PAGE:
There are still a large number of people who feel excluded from important votes and who are frustrated at not being able to exercise their right to vote, simply because the traditional process has not moved on. How can it be that in 2014, people with sight loss still cannot vote as easily as everyone else?
Nearly two years ago, I wrote a blog about the Scottish vote lamenting the lack of opportunity available to the 1.2 million Scots living outside the country. It struck me as odd that people, like me, who more than likely still see themselves as Scots wouldn't have any influence at all on the final outcome of the September 18th referendum...
I don't want any child with a learning disability to go through what I went through - to be told you're worthless, no good, stupid. Around 200 children are born every single week who will have a learning disability. This is our chance to make a difference to their futures. The public is demanding the next government to make this change happen - candidates must listen.
The fact that just 44% people under 25 voted in 2010, compared to 61% overall, is part of why those same voices were not the focus of this year's Coalition budget. Pointing that out is not to say that voting is the only way to have a political voice. For young people social media is becoming an increasingly important tool. Yet those that get the biggest response - from the middle class parents to countryside campaigners to pensioners and so on - make both these efforts. At a time when so many issues, from the cost of housing to university tuition fees to unemployment, impact heavily on Britain's youth there is an urgency to tackle this trend.
Let's start with one heretical thought: competition is disastrous in our education system and should be abandoned as a guiding principle. Instead what we need is cooperation - an informal co-operative of pupils, teachers, parents, communities working together to help achieve the best possible outcome for each pupil.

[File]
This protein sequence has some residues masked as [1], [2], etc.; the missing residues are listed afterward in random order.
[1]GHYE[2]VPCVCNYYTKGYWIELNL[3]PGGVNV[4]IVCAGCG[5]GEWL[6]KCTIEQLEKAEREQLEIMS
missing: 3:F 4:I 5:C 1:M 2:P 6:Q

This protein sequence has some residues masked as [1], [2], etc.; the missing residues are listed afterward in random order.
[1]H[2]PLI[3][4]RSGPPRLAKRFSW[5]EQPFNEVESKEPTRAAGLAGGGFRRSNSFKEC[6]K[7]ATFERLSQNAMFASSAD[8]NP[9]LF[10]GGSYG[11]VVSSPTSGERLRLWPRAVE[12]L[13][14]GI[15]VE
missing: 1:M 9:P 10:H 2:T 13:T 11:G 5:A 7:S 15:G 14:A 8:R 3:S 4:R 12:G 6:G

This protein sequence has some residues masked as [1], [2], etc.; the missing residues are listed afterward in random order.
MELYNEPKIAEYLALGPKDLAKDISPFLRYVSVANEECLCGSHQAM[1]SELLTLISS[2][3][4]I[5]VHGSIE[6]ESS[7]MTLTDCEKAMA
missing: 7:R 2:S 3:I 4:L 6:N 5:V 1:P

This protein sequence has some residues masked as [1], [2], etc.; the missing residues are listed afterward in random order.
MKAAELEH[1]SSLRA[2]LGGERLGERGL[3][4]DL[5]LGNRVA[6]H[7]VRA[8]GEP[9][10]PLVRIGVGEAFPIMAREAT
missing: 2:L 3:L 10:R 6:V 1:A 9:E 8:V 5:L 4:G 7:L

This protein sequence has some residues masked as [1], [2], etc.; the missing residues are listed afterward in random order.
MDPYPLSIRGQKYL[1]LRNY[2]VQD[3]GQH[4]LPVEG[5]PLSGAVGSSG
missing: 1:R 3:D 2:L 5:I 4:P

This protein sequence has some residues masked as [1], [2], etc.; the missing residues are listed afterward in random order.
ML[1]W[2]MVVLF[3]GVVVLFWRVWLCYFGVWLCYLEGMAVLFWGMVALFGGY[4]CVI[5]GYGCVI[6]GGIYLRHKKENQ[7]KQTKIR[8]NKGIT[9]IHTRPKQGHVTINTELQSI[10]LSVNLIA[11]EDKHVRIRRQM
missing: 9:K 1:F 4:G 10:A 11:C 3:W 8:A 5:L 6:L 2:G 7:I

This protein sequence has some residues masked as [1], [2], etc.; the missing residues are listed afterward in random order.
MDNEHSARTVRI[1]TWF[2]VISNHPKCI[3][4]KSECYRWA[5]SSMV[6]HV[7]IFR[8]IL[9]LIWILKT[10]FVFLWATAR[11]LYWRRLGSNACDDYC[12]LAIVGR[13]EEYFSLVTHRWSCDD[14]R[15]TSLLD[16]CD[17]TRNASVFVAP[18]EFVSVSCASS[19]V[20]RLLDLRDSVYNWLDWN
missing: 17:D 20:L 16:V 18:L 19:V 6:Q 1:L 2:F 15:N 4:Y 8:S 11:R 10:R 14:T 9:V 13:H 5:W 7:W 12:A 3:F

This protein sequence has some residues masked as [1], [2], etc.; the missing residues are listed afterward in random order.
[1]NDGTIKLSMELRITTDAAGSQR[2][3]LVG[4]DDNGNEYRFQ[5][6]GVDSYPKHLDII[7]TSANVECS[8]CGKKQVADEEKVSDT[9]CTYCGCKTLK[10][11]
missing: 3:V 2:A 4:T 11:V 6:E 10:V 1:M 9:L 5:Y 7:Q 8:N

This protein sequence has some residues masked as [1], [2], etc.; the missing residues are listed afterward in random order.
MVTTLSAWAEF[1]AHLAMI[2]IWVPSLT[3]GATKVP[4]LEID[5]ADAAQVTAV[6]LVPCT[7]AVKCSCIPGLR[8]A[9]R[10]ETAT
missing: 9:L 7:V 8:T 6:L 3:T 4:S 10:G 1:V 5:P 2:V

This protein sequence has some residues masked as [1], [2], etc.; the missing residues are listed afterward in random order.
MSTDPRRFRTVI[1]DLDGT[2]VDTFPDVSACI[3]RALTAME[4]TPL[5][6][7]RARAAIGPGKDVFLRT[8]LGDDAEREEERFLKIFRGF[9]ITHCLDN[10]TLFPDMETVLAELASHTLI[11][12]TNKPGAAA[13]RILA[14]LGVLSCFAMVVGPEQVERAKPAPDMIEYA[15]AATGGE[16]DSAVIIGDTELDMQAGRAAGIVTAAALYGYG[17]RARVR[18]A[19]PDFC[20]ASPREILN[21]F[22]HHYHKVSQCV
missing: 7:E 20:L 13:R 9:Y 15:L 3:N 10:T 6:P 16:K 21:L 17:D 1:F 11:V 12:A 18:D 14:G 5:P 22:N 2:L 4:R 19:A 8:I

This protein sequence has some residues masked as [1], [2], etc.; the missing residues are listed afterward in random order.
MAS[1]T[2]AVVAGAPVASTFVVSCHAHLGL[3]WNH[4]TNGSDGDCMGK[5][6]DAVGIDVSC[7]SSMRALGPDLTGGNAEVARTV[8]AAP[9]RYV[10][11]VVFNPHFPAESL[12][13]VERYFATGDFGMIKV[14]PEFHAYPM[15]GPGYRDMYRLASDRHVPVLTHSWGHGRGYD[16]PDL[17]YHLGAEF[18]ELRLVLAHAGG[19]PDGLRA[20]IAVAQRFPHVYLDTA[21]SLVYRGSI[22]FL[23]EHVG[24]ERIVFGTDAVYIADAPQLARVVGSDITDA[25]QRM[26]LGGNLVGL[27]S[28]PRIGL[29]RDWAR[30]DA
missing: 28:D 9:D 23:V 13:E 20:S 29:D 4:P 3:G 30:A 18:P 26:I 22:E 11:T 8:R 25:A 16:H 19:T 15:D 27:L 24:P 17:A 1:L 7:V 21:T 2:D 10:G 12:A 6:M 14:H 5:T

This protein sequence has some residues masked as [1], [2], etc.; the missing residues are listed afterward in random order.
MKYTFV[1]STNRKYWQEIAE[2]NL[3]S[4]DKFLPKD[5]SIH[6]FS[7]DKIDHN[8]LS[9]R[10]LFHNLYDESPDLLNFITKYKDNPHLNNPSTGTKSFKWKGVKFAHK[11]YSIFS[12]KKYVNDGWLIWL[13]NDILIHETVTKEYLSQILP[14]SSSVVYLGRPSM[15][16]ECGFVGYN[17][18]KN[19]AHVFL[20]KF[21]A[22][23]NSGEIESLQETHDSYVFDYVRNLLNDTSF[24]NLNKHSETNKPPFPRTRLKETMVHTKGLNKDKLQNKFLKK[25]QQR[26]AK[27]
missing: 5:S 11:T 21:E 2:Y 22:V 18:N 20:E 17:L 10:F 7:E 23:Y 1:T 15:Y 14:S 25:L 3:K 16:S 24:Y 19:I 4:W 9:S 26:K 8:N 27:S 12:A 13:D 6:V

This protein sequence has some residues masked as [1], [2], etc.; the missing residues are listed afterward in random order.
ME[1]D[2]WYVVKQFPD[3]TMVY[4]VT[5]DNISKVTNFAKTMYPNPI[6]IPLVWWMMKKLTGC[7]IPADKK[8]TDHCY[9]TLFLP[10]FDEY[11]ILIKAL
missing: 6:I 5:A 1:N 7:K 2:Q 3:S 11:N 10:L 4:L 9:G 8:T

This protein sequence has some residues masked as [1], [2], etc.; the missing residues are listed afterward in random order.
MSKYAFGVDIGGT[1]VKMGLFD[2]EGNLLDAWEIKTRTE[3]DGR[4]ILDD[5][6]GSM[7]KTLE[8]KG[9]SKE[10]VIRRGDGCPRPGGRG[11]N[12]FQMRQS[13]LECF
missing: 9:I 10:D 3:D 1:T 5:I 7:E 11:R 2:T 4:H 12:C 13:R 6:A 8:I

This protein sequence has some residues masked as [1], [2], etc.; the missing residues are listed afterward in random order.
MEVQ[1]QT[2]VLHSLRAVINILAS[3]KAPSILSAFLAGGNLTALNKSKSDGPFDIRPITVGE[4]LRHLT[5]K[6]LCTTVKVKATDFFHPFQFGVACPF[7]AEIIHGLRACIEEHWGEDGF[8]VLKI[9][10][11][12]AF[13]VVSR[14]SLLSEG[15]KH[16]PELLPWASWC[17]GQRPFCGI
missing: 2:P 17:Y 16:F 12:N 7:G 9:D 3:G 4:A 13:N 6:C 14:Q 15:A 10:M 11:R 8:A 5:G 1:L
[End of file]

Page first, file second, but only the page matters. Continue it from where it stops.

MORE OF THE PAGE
Yes it is a matter of psephological note that UKIP are the first party since 1910 other than the major parties to have topped a national poll. However, I think we need to get a number of factors into perspective. One in 10 of electors voted UKIP. Of those who did vote UKIP, I suspect that a large proportion were in reality voting for: "None of the above".
When all the scientists on the International Panel for Climate Change agree that the planet is on course for a four-degree warming - caused in the main by human activity, and this warming will be 'severe, pervasive and irreversible', you would think that the European election might just be based on what the political parties would do about it.
I want a positive, ambitious Britain, open to Europe and the world. I want us to value the contribution of everyone who makes their home here. There are valid concerns on both sides, but let's not blame each other. Let's discuss the issues and find solutions together. Please use your vote on 22 May. These elections are about your future!
The Internet now reaches into nearly every aspect of our lives. Vast numbers of us routinely bank, shop and socialise online and the public services we all rely on are equally dependent on computers and the Internet. It's also true that the widespread use of social media has provided new ways for citizens to engage with the political process in the countries in which they live.
Imagine a country where only a certain demographic participates politically, and in return receives favorable policies from the leaders they elect. Meanwhile, the remaining population is left on the outside - some without care, others simply unaware - while they are repeatedly ostracised, burdened and demoralised by the decisions of those above.